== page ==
Lord Macaulay wrote “There were gentlemen and there were seamen in the navy of Charles the Second. But the seamen were not gentlemen; and the gentlemen were not seaman.”
Twenty one year old Matthew Quinton, captain of the Happy Restoration, is from an old and respected family and is brother to an earl. He is very much a gentlemen. As his ship breaks apart on the rocks of Kinsale harbor, he is also painfully aware that he is no seaman. If he survives the loss of his first command, he is determined to learn the ways of the sea. So begins J.D. Davies’ excellent novel, Gentleman Captain.
Despite the loss of his first ship, the young captain is soon given command of another and sent off on a dangerous mission to the wild coast of Scotland. He encounters not only storms, collapsing rigging, and a jammed whipstaff, but also murder, political intrigue, and a range of allies and enemies who may not all be whom they seem. Throw in a noble woman, as treacherous as she is beautiful, and a brutal sea battle where Captain Quinton is outgunned and out manned, it all makes for a rousing read.
J.D. Davies is best known as a scholar of the Restoration Royal Navy, particularly for his highly regarded books, Pepys’s Navy: The Ships, Men and Organisation, 1649-1689 and Gentlemen and Tarpaulins: The Officers and Men of the Restoration Navy. In Gentleman Captain he continues to put his his scholarly knowledge to good use as the backdrop for a fun and fanciful tale.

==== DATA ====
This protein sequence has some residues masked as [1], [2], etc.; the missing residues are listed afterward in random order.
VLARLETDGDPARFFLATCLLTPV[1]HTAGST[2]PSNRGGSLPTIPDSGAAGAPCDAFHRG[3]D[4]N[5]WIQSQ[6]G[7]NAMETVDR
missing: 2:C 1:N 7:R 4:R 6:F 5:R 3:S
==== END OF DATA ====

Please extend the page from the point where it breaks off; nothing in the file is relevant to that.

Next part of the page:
In some respects Gentleman Captain is almost a prequel to all the fine Georgian naval fiction that we know and love, from Hornblower to Aubrey to Kydd and the rest. The Restoration Navy may have had all the same DNA, but in Gentleman Captain is more of an adolescent kid with bad skin as compared to the mature, the globe straddling navy of Nelson and Collingwood.
I am looking forward to reading The Mountain of Gold, the second in the series of the adventures of Matthew Quinton, which is currently available in the UK and will be available in the US on January 31, 2012. Astrodene’s Historical Naval Fiction site has reviewed the book and it sounds great.
J.D. Davies’ Gentleman Captain gives us a glimpse of the Royal Navy of the Restoration while introducing a fine new naval hero who is well on his way to becoming a skilled captain, in addition to being a gentlemen. Highly recommended.